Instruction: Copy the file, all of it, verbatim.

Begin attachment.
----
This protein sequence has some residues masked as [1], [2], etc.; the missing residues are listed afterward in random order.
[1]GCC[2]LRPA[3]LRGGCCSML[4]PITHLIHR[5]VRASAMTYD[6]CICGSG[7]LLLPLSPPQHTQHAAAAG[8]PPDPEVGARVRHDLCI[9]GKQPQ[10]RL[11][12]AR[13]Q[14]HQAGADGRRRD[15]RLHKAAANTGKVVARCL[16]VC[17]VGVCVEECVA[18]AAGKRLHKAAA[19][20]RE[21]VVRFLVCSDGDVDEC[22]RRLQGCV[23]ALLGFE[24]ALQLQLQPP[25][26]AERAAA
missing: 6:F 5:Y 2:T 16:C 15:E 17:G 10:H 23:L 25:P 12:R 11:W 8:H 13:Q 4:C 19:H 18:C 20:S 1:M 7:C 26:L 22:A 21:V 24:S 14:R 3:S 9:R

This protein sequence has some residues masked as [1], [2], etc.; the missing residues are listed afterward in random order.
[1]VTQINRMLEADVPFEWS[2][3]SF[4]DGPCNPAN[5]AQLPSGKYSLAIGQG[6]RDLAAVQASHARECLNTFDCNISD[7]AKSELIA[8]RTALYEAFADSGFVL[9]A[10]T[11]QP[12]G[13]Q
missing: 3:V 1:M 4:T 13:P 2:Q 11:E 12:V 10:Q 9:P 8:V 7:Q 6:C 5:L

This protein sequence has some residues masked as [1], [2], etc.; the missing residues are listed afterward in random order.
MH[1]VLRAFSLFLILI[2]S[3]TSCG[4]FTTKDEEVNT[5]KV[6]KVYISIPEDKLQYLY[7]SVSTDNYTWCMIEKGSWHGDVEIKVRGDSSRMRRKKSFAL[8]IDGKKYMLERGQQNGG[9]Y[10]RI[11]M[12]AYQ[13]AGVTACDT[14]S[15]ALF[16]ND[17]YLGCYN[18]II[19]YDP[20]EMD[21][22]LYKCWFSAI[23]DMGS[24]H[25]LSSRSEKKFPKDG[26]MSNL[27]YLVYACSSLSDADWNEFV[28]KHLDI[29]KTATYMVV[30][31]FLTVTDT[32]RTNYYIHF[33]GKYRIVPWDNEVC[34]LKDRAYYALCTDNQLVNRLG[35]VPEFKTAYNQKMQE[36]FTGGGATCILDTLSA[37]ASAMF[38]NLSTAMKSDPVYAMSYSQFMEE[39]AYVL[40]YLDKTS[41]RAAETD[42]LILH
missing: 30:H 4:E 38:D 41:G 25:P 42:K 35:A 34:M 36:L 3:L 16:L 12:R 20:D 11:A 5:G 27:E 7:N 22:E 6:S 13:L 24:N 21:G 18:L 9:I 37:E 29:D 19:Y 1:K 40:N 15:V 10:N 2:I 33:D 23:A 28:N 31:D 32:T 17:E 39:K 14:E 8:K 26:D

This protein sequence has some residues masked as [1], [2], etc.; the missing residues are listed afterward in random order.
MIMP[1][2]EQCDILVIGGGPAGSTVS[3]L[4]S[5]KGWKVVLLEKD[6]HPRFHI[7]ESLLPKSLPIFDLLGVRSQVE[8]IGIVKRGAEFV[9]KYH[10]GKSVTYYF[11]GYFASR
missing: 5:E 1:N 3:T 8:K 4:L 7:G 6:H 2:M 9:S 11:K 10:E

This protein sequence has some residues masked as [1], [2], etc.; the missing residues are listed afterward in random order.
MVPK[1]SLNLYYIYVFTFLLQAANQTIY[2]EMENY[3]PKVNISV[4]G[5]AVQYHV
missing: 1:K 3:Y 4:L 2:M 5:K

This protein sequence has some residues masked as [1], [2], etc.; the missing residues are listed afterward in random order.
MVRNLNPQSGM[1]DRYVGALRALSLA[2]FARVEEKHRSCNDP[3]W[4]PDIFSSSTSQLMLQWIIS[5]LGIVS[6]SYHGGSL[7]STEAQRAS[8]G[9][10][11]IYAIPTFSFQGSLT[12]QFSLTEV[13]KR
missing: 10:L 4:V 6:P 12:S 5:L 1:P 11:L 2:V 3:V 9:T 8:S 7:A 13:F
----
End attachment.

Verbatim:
This protein sequence has some residues masked as [1], [2], etc.; the missing residues are listed afterward in random order.
[1]GCC[2]LRPA[3]LRGGCCSML[4]PITHLIHR[5]VRASAMTYD[6]CICGSG[7]LLLPLSPPQHTQHAAAAG[8]PPDPEVGARVRHDLCI[9]GKQPQ[10]RL[11][12]AR[13]Q[14]HQAGADGRRRD[15]RLHKAAANTGKVVARCL[16]VC[17]VGVCVEECVA[18]AAGKRLHKAAA[19][20]RE[21]VVRFLVCSDGDVDEC[22]RRLQGCV[23]ALLGFE[24]ALQLQLQPP[25][26]AERAAA
missing: 6:F 5:Y 2:T 16:C 15:E 17:G 10:H 23:L 25:P 12:R 11:W 8:H 13:Q 4:C 19:H 18:C 20:S 1:M 7:C 26:L 22:A 21:V 24:S 14:R 3:S 9:R

This protein sequence has some residues masked as [1], [2], etc.; the missing residues are listed afterward in random order.
[1]VTQINRMLEADVPFEWS[2][3]SF[4]DGPCNPAN[5]AQLPSGKYSLAIGQG[6]RDLAAVQASHARECLNTFDCNISD[7]AKSELIA[8]RTALYEAFADSGFVL[9]A[10]T[11]QP[12]G[13]Q
missing: 3:V 1:M 4:T 13:P 2:Q 11:E 12:V 10:Q 9:P 8:V 7:Q 6:C 5:L

This protein sequence has some residues masked as [1], [2], etc.; the missing residues are listed afterward in random order.
MH[1]VLRAFSLFLILI[2]S[3]TSCG[4]FTTKDEEVNT[5]KV[6]KVYISIPEDKLQYLY[7]SVSTDNYTWCMIEKGSWHGDVEIKVRGDSSRMRRKKSFAL[8]IDGKKYMLERGQQNGG[9]Y[10]RI[11]M[12]AYQ[13]AGVTACDT[14]S[15]ALF[16]ND[17]YLGCYN[18]II[19]YDP[20]EMD[21][22]LYKCWFSAI[23]DMGS[24]H[25]LSSRSEKKFPKDG[26]MSNL[27]YLVYACSSLSDADWNEFV[28]KHLDI[29]KTATYMVV[30][31]FLTVTDT[32]RTNYYIHF[33]GKYRIVPWDNEVC[34]LKDRAYYALCTDNQLVNRLG[35]VPEFKTAYNQKMQE[36]FTGGGATCILDTLSA[37]ASAMF[38]NLSTAMKSDPVYAMSYSQFMEE[39]AYVL[40]YLDKTS[41]RAAETD[42]LILH
missing: 30:H 4:E 38:D 41:G 25:P 42:K 35:A 34:M 36:L 3:L 16:L 12:R 20:D 11:A 5:G 27:E 7:N 22:E 6:S 13:L 24:N 21:G 18:L 9:I 37:E 29:D 19:Y 1:K 40:N 15:V 10:N 2:I 33:D 23:A 28:N 31:D 32:T 17:E 39:K 14:E 8:K 26:D

This protein sequence has some residues masked as [1], [2], etc.; the missing residues are listed afterward in random order.
MIMP[1][2]EQCDILVIGGGPAGSTVS[3]L[4]S[5]KGWKVVLLEKD[6]HPRFHI[7]ESLLPKSLPIFDLLGVRSQVE[8]IGIVKRGAEFV[9]KYH[10]GKSVTYYF[11]GYFASR
missing: 5:E 1:N 3:T 8:K 4:L 7:G 6:H 2:M 9:S 11:K 10:E

This protein sequence has some residues masked as [1], [2], etc.; the missing residues are listed afterward in random order.
MVPK[1]SLNLYYIYVFTFLLQAANQTIY[2]EMENY[3]PKVNISV[4]G[5]AVQYHV
missing: 1:K 3:Y 4:L 2:M 5:K

This protein sequence has some residues masked as [1], [2], etc.; the missing residues are listed afterward in random order.
MVRNLNPQSGM[1]DRYVGALRALSLA[2]FARVEEKHRSCNDP[3]W[4]PDIFSSSTSQLMLQWIIS[5]LGIVS[6]SYHGGSL[7]STEAQRAS[8]G[9][10][11]IYAIPTFSFQGSLT[12]QFSLTEV[13]KR
missing: 10:L 4:V 6:P 12:S 5:L 1:P 11:L 2:V 3:V 9:T 8:S 7:A 13:F